• School Improvement Council (SIC)

    What is a School Improvement Council (SIC)?

    An SIC is a broad-based body intended to advise the principal and school, and is focused on helping to achieve school improvement.

    Is every school required to have an SIC?

    State law requires that every K-12 public school in South Carolina convene an SIC. The law states that it is the responsibility of the local school board to ensure SICs are constituted within each district. This includes career, vocational, and technical schools. Public charter schools may convene an SIC but it is not required by law

    What do SICs do?

    SIC duties focus primarily on the school improvement process. SICs:

    Provide input and feedback during the development of the school's five-year renewal (improvement) plan and annual updates;

    Assist in implementation of school improvement programs and activities;

    Monitor and report on progress toward improvement goals in the annualSIC Report to the Parentsand with the principal in the narrative to theSC School Report Card;

    • Provide other assistance as requested by the principal.

    What are the Rules that Apply to SICs?

    There are two sets of rules that apply to SICs.

    The first is existing state laws and regulations. Current state law requirements regarding SIC membership, elections, and duties are set forth in Title 59 (Education) of the SC Code of Laws. 1 Because SICs are technically considered "public bodies," SICs must also follow the rules regarding open meetings and public records contained in the state’s Freedom of Information Act.2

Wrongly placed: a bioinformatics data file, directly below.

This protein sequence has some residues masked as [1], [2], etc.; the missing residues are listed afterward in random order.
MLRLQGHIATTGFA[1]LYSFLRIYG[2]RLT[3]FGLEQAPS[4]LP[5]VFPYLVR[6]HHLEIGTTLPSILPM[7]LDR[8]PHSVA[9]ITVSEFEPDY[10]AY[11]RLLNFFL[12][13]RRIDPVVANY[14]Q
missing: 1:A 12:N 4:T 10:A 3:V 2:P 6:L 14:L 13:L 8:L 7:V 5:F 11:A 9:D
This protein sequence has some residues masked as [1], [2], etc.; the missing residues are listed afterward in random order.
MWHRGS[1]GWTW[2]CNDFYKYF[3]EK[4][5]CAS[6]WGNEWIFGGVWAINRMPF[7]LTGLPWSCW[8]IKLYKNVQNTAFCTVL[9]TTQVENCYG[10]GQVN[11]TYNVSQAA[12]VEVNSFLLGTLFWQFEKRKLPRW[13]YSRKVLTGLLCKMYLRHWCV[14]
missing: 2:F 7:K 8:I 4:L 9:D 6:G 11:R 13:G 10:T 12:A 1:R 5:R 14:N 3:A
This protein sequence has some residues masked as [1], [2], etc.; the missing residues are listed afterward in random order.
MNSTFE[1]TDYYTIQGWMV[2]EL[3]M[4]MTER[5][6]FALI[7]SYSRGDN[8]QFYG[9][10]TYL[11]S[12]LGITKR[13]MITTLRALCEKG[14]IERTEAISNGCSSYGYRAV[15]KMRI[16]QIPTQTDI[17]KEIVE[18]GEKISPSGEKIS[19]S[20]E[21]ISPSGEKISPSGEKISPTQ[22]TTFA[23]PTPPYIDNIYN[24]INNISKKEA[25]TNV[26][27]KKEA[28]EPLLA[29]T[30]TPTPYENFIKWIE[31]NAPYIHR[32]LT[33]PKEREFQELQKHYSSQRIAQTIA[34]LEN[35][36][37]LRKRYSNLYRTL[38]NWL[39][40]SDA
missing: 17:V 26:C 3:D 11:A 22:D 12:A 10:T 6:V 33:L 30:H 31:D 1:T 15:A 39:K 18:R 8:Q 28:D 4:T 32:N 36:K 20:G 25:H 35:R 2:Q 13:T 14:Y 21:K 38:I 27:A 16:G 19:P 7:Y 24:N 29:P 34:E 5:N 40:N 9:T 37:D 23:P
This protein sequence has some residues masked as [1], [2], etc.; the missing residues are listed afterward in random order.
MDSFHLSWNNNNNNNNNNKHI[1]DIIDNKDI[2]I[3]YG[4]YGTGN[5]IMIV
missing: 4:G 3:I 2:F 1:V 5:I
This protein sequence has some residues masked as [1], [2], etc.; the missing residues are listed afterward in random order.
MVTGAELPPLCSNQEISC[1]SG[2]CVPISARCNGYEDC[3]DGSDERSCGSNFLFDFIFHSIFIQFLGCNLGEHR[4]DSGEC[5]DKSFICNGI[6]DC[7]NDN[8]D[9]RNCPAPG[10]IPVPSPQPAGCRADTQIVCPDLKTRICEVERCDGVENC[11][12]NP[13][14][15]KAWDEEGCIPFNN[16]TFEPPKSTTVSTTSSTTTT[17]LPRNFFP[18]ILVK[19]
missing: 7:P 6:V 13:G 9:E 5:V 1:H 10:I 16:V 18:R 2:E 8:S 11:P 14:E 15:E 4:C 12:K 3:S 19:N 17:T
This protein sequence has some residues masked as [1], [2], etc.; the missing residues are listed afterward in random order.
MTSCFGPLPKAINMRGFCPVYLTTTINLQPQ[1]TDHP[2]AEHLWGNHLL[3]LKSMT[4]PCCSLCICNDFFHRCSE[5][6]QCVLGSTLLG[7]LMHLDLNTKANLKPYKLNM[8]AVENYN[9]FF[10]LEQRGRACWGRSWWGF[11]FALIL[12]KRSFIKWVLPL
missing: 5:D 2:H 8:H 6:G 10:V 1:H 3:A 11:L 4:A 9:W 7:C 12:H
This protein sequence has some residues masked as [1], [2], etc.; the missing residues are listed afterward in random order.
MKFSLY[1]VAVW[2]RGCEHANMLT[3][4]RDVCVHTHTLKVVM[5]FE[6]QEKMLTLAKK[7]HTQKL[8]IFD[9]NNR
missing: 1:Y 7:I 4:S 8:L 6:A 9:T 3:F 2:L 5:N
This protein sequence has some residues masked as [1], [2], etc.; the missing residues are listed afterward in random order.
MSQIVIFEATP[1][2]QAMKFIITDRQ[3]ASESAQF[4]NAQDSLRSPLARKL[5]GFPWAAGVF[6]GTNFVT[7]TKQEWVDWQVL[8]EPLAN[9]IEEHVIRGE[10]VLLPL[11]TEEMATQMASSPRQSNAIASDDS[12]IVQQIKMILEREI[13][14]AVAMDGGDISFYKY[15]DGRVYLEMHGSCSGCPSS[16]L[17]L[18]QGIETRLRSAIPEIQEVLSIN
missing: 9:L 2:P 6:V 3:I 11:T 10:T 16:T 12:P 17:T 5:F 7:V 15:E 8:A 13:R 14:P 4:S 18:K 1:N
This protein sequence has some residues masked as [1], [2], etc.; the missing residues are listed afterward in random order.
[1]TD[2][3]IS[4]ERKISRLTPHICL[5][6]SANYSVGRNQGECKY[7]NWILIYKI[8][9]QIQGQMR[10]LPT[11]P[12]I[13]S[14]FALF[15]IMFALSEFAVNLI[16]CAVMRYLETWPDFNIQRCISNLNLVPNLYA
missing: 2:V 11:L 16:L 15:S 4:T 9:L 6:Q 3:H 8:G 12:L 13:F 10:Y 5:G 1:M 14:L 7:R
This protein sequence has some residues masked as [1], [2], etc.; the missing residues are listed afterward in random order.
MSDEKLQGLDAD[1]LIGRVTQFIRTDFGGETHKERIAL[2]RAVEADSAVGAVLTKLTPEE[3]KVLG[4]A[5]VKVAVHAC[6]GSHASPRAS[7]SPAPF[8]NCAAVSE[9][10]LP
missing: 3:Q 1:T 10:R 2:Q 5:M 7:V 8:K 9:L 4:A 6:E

The second set of rules is contained in an SIC’s bylaws. Bylaws are a set of written rules that members of an organization agree to follow in running their organization. Every SIC should have a current set of bylaws that has been approved by the membership and that is consistent with state law.  SC-SIC has created a set of sample SIC bylaws that meet all state law requirements and include SC-SIC recommended practices.3 If an SIC doesn’t have bylaws or can’t locate them, it can modify and adopt the sample bylaws. An SIC can also choose to write its own bylaws from scratch. If it does so, however, the SIC must submit the bylaws to SC-SIC for review before they take effect to ensure that their provisions do not conflict with state law.